Ed Gerck <[EMAIL PROTECTED]> writes:

>Some issues could be minimized by turning off password authentication, which
>is not practical in many cases.

That would probably make things much worse.  A study of SSH attacks a few
years ago showed that nearly two thirds of all SSH private keys were stored on
disk with no protection at all, so that simply being able to read a hard drive
will get you access to any number of systems without having to trojan the SSH
client or plant a keyboard logger as you'd need for an SSH password.  So
turning off password auth would make things less secure, not more.

>1. firewall port-knocking to block scanning and attacks
>2. firewall logging and IP disabling for repeated attacks (prevent DoS, block
>dictionary attacks)

I started work on an paper that looked at doing exactly this based on traces
from SSH scanning attacks a year or two back, and realised that this is an
arms race that you can't win.  No matter what heuristics you use, all an
attacker has to do is change their scanning pattern to avoid them and all your
work is rendered useless.

The reason I never finished the paper (well, apart from that fact that this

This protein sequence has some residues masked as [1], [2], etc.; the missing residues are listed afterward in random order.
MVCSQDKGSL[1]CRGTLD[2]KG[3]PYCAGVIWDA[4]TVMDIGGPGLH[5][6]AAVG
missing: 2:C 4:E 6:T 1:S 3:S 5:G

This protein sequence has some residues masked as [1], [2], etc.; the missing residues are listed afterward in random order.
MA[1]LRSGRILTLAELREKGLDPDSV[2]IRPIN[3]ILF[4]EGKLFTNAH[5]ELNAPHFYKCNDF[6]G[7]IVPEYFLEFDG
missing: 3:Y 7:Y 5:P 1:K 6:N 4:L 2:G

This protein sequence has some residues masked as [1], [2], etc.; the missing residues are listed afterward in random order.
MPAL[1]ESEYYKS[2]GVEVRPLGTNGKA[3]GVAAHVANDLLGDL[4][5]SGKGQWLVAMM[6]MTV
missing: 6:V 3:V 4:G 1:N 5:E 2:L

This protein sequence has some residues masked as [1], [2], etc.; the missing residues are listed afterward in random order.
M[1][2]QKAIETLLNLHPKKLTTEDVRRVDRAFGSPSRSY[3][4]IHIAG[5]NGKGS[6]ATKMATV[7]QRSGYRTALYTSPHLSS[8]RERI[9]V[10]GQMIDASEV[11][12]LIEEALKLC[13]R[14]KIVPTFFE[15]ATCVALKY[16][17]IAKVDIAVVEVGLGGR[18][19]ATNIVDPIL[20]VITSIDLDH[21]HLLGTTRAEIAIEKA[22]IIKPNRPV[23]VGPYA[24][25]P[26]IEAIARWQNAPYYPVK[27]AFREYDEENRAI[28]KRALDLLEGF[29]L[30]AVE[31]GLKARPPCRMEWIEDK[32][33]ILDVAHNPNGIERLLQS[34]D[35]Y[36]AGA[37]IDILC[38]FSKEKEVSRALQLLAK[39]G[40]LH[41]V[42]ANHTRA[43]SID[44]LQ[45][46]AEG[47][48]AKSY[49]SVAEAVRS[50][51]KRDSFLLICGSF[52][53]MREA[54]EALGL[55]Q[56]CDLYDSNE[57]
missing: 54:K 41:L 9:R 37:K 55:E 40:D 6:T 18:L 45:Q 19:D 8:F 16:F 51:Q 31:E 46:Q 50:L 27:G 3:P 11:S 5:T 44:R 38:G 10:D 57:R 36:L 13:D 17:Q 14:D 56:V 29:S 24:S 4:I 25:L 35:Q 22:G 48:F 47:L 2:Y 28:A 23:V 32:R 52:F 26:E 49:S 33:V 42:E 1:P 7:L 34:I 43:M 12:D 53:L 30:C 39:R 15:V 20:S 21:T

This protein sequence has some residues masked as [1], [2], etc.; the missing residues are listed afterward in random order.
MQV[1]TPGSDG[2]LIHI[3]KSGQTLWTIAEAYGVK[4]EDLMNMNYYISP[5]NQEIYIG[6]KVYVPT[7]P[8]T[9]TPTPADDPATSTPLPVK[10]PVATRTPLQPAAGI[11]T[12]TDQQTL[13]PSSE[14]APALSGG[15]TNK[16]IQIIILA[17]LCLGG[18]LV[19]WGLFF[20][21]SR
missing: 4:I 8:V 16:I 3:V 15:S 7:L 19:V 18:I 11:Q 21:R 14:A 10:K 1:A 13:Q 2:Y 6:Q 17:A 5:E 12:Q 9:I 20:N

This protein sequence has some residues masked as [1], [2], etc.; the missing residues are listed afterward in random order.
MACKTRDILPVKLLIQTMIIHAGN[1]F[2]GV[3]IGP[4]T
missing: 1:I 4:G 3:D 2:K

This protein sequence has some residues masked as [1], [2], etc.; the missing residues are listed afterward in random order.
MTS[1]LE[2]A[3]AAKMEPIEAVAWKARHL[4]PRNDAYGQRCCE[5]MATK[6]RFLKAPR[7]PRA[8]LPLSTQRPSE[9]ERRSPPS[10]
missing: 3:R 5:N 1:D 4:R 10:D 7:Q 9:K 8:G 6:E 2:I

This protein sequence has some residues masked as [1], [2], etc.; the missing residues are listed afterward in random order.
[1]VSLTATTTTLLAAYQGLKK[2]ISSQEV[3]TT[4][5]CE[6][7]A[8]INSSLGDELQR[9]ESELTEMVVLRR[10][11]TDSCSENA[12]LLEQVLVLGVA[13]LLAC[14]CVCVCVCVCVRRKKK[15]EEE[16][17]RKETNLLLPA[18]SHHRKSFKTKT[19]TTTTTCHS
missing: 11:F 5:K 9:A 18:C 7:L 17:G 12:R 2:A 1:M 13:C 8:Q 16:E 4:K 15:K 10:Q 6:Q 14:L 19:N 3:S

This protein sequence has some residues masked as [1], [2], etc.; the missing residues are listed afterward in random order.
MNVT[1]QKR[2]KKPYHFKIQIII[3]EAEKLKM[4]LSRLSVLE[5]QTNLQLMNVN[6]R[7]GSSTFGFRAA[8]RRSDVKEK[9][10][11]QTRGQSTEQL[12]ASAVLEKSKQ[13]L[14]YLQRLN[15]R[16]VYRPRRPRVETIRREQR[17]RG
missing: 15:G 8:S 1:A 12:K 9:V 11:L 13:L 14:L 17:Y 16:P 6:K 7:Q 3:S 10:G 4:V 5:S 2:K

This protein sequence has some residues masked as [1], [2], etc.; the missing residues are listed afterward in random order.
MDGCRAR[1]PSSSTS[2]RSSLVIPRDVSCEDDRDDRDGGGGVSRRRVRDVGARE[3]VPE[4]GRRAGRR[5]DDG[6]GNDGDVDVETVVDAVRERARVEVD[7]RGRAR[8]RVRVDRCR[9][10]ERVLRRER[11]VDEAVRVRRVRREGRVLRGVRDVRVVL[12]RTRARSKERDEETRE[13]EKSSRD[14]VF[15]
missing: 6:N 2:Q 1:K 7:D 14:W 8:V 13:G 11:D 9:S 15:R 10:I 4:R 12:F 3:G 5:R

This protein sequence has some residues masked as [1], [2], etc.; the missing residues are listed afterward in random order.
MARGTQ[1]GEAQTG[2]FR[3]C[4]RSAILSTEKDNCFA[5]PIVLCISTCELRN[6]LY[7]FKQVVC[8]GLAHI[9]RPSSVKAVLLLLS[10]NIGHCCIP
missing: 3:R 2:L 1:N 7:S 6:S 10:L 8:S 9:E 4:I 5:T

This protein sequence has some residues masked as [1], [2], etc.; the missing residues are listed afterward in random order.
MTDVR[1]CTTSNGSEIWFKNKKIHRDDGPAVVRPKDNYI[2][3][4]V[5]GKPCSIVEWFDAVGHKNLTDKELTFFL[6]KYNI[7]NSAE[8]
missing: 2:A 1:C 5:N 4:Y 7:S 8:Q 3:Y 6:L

type of defence is a lost cause) is because there's a much easier way to do
this than at the firewall or network level.  There's a paper by Pinkas and
Sander, "Securing Passwords Against Dictionary Attacks", later updated by van
Oorschot in a TISSEC paper (sorry, don't have the ref.handy) that contains a
very nice, elegant way to defeat SSH (and, in general, any password-based
protocol) scanning attacks.  I have an RFC draft to add this to SSH on the
back burner, I just haven't finished it yet because (a) too many other things
to do and (b) I'm not sure how it'll be received by the SSH community, who
seem to see public-key auth as the answer to any problem.


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